The Great Transformation: The Political and Economic Origins of Our Time

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Beacon Press, Mar 28, 2001 - Business & Economics - 360 pages
In this classic work of economic history and social theory, Karl Polanyi analyzes the economic and social changes brought about by the "great transformation" of the Industrial Revolution. His analysis explains not only the deficiencies of the self-regulating market, but the potentially dire social consequences of untempered market capitalism. New introductory material reveals the renewed importance of Polanyi's seminal analysis in an era of globalization and free trade.
 

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User Review  - thcson - LibraryThing

It's difficult to review this book. I can see why it has been considered a classic and why it is still read today. The author is very knowledgeable in the economic history of the 19th century and his ... Read full review

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User Review  - aitastaes - LibraryThing

In this classic work of economic history and social theory, Karl Polanyi analyzes the economic and social changes brought about by the ''great transformation'' of the Industrial Revolution. His ... Read full review

Contents

3
19
9
FOREWORD BY JOSEPH E STIGLITZ
Conservative Twenties Revolutionary Thirties
Satanic Mill
Societies and Economic Systems
Evolution of the Market Pattern
Pauperism and Utopia
10
Popular Government and Market Economy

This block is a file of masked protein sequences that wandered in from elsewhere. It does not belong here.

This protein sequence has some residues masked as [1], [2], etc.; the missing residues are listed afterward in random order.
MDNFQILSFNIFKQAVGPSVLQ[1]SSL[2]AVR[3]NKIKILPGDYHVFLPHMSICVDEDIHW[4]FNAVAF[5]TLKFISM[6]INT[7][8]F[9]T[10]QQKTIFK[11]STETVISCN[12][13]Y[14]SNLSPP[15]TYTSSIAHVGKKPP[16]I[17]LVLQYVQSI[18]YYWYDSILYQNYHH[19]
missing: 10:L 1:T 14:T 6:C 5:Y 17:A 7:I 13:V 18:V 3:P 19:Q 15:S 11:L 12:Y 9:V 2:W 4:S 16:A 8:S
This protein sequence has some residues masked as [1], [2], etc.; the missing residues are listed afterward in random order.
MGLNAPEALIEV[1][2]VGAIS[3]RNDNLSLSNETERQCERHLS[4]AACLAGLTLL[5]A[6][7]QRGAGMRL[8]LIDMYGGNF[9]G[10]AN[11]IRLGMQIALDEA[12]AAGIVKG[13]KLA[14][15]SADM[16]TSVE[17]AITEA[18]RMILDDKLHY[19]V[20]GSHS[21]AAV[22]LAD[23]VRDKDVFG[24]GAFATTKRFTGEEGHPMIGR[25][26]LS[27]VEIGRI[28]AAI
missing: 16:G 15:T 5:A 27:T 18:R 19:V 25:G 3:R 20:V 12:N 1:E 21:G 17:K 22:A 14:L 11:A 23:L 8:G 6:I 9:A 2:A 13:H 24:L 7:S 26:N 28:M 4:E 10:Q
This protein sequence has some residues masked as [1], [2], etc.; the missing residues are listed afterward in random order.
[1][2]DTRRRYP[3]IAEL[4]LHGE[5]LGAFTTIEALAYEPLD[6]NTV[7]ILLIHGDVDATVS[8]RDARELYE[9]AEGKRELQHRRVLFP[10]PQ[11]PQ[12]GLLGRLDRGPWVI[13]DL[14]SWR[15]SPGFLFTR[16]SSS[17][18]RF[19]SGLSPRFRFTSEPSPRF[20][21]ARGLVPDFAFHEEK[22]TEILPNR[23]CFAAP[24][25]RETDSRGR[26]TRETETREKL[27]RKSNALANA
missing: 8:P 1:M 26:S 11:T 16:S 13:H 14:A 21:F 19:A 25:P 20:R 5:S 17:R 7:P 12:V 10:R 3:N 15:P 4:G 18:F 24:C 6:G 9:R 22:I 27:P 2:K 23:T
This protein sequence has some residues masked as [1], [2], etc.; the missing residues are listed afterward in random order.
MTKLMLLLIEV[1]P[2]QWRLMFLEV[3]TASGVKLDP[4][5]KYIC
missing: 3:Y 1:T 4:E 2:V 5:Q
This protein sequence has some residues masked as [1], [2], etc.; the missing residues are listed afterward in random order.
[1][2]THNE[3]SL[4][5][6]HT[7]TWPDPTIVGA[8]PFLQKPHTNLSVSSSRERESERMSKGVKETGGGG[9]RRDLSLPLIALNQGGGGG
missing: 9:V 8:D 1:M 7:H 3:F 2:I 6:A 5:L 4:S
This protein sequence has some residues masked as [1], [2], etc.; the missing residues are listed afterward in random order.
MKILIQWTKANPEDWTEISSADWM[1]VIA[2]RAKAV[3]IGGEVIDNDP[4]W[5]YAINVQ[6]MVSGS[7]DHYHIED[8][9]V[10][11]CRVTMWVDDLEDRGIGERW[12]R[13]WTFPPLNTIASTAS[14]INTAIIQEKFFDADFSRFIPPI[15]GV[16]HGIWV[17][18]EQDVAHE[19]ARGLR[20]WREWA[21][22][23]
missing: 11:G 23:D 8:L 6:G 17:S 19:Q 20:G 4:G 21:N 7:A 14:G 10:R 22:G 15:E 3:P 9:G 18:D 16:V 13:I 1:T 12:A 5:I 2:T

History in the Gear of Social Change
Freedom in a Complex Society
NOTES ON SOURCES
Selected References to Societies and Economic Systems
The Literature of Speenhamland

Labor Land
Speenhamland 1795
Antecedents and Consequences

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About the author (2001)

Karl Polanyi (1886-1964) is considered one of the twentieth century's most discerning economic historians. He left his position as senior editor of Vienna's leading financial and economic weekly in 1933, became a British citizen, taught adult extension programs for Oxford and London Universities, and held visiting chairs at Bennington College and Columbia University. He is co-author of Christianity and the Social Revolution; author of The Great Transformation; Trade and Market in Early Empires (with C.Arnsberg and H.Pearson) and posthumously, Dahomey and the Slave Trade (with A.Rotstein).

Joseph E. Stiglitz was formerly chair of President Clinton's Council of Economic Advisors, and chief economist of the World Bank. He is professor of economics at Stanford University, and senior fellow at the Brookings Institution.

Fred Block is professor of sociology at the University of California, Davis.

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